Updated Thursdays

Wednesday, February 27, 2013

Things that make you go "hmmm..."

This is one of those things that may be something, and may be nothing; what follows is pure speculation, so please don’t take it as fact. A while back, Carlos Coy included this in one of his letters:


            When cops, in a Houston suburb, ran in the wrong house and killed an innocent man, I held a televised press conference, promising that those responsible would pay for their carelessness. Sadly, I was just high and talking shit and never followed through, but I know I had some people nervous.  



You can read the whole thing at the above link. It piqued my curiosity, so I’ve been looking for footage of his press conference. I still haven’t found any, but I did run across the case of Pedro Oregon, who was gunned down by HPD in 1998. It may or may not be the case Coy was talking about, but for the sake of argument, let’s say it was.


There were a lot of disturbing aspects of that case, but a brief summary is this: A man high on crack lead police to an apartment where he said his drug dealer was, on the promise that they would release him.


What followed, it appears, was a keystone-cop-like moment where all of them tried to squeeze through a narrow hallway towards Pedro Oregon, the fleeing suspect; The officer at the front of the bottleneck was accidentally shot in the back of his bullet proof vest by one of his compatriots. Following that, a hail of bullets was unleashed against Oregon; according to the civil suit officers fired 33(!) bullets into the bedroom. Oregon fired 0.


From the Houston Chronicle via LULAC:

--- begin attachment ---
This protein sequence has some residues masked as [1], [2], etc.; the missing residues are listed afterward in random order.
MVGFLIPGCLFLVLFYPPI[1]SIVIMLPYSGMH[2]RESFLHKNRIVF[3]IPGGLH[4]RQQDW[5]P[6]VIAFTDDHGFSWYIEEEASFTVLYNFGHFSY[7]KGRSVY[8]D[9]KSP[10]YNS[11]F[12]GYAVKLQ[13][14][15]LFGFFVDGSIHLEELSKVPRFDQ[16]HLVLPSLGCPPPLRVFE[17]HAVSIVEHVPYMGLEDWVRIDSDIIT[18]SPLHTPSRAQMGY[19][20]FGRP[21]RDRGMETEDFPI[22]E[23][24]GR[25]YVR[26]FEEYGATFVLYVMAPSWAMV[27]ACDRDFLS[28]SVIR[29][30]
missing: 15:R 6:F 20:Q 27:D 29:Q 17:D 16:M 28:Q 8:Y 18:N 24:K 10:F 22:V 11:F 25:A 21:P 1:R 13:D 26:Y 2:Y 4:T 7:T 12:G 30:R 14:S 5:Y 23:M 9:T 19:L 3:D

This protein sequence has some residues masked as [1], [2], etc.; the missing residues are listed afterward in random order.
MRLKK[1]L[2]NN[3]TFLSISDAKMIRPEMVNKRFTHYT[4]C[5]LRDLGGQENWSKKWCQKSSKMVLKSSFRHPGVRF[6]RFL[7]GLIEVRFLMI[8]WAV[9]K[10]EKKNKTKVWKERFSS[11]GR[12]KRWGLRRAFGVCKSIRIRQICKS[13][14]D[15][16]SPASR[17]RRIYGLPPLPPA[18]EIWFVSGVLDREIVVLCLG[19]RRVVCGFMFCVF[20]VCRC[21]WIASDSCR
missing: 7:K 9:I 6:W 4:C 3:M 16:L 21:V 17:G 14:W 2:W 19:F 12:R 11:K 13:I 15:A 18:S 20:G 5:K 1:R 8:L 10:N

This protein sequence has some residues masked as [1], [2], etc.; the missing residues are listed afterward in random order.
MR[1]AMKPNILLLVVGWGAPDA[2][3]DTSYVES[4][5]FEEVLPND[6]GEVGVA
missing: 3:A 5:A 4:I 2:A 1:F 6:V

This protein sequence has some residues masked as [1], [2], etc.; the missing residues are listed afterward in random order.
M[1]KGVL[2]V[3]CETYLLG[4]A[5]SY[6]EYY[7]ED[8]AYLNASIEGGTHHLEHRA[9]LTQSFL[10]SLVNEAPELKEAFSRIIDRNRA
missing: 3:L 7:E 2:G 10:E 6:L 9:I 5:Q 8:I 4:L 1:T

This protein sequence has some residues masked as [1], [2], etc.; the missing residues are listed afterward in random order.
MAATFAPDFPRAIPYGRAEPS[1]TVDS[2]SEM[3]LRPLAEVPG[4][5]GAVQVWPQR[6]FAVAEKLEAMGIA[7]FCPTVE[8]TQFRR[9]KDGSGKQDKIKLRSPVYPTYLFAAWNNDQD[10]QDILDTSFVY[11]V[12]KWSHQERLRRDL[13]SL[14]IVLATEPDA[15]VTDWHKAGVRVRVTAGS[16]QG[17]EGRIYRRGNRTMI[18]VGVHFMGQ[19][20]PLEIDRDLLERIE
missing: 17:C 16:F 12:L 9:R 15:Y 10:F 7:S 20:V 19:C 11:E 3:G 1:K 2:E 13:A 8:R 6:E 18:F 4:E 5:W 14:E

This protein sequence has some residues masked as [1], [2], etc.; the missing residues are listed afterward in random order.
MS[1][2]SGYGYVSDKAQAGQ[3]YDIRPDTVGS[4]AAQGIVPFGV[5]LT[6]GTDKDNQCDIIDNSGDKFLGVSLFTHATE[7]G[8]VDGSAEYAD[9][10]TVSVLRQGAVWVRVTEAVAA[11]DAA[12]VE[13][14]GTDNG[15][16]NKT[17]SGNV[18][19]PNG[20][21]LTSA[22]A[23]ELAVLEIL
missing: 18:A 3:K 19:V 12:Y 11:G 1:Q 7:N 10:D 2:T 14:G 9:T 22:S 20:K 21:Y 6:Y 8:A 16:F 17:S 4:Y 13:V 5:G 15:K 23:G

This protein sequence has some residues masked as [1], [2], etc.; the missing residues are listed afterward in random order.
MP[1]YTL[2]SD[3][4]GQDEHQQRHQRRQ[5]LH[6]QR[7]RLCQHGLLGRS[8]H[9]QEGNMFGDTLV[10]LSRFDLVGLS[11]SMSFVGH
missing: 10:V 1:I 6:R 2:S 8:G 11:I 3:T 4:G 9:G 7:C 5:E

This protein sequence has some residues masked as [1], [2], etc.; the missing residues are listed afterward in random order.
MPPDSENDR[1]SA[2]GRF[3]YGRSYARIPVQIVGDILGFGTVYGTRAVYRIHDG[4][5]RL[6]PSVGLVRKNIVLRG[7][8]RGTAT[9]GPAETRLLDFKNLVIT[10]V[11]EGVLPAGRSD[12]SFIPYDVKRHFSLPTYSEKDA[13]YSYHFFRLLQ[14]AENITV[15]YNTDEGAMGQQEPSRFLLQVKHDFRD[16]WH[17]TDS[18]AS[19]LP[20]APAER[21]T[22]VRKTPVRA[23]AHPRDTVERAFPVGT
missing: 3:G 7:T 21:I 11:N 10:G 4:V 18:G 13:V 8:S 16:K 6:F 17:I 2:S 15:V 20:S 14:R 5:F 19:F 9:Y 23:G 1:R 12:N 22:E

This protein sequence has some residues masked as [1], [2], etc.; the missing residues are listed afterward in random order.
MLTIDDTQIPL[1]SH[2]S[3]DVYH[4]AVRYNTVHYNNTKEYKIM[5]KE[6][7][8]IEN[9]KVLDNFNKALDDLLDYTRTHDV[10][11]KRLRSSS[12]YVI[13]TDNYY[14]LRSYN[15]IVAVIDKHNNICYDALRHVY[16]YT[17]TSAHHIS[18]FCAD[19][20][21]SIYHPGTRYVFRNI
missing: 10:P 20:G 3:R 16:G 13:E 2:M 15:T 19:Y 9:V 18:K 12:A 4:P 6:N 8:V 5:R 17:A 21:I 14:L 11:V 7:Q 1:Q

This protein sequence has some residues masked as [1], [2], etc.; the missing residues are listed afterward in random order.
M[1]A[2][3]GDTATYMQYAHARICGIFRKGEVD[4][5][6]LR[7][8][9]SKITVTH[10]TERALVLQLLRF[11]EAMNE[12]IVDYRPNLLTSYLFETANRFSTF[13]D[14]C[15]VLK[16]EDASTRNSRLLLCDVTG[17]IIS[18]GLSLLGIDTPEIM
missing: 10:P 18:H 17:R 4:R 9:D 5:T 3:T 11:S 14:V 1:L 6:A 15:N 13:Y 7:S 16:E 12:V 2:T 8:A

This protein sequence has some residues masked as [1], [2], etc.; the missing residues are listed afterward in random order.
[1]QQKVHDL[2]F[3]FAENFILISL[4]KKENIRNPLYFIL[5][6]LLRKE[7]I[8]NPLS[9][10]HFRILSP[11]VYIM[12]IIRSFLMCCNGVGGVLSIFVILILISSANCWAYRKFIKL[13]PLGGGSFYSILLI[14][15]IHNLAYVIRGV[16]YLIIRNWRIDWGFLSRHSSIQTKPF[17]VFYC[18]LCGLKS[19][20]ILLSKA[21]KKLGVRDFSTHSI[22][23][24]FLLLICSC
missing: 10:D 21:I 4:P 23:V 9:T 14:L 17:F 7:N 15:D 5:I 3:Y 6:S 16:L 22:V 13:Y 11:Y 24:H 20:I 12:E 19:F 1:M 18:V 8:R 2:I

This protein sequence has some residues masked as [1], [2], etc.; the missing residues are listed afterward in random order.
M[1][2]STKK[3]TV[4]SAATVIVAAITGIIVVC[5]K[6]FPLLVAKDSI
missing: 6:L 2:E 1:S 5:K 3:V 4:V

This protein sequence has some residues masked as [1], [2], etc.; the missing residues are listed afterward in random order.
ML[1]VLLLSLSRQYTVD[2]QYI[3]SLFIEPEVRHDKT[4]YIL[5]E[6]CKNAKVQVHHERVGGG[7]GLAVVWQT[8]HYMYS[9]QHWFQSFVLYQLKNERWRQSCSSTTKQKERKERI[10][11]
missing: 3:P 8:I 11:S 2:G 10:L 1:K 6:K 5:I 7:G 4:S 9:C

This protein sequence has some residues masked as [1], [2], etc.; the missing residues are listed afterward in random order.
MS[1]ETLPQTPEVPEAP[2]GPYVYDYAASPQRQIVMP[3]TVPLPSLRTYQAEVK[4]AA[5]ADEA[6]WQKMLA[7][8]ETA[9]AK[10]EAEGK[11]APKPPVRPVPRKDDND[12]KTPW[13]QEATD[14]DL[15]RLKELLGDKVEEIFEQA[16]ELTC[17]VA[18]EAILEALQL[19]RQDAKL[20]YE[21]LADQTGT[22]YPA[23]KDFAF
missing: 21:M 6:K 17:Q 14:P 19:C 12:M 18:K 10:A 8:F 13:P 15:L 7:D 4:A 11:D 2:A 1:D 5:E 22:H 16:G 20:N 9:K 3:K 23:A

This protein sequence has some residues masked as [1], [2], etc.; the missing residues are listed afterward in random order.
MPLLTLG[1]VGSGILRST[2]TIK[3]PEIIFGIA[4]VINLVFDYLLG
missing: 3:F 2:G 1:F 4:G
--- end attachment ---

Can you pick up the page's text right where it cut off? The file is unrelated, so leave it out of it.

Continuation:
“The family said police continued to fire at their father even after he had collapsed to the floor. An autopsy revealed that 9 of the 12 shots were fired at a downward trajectory. It also showed that Oregon had received a gunshot wound to the head, left shoulder and left hand, and nine wounds to the back.”


So…Yeah. A gun was found near the body, but nary a trace of drugs in the apartment, or in Pedro Oregon’s blood. A Grand Jury no-billed a case against five of the officers, and charged a sixth with a misdemeanor. This happened under Johnny Holmes, Chuck Rosenthal’s predecessor.


Still, “an internal police investigation found all the officers had violated not only department policies but also state and federal laws.”


In light of these violations and broken laws, Police Chief Bradford chose to fire them. Oregon's family brought a civil suit which was apparently sent all the way up to the Fifth Circuit Court of Appeals; in an unrelated but interesting vein, defending the Houston Police Department was then-prosecutor Chip Lewis.


Now, I’m generally not a huge proponent of conspiracy theories, and I’m hesitant to make connections if I can’t back them up. I don’t know that the case mentioned in SPM’s letter was the Pedro Oregon case, but it’s a good illustration of the environment present after any such shooting. This was a huge, very public fuck-up by HPD. Articles from the time suggest that there was a lot of public outrage over Oregon’s death, and a sense that that the police department, or at least this particular unit, had been running amok for too long.


Seeing someone like Carlos Coy, the antithesis of everything the justice system professes to stand for, publically lambast them in this heated situation or one like it…Well, I can see that making him some enemies.









Anonymous said...

Spm You Haven't Replied to both of my letters ..i know your reallly busy but please reply back Sincerely your #1 fan

Marisol Garay said...

Wow i have no input.

Marisol Garay said...

Thanks SP and Icandesio

Anonymous said...

Icandesio why doesn't Dopehouse make a commercial about SON album & in the same commercial put FREE SPM ?

Anonymous said...

Well atleast we have an idea of why Carlos was targeted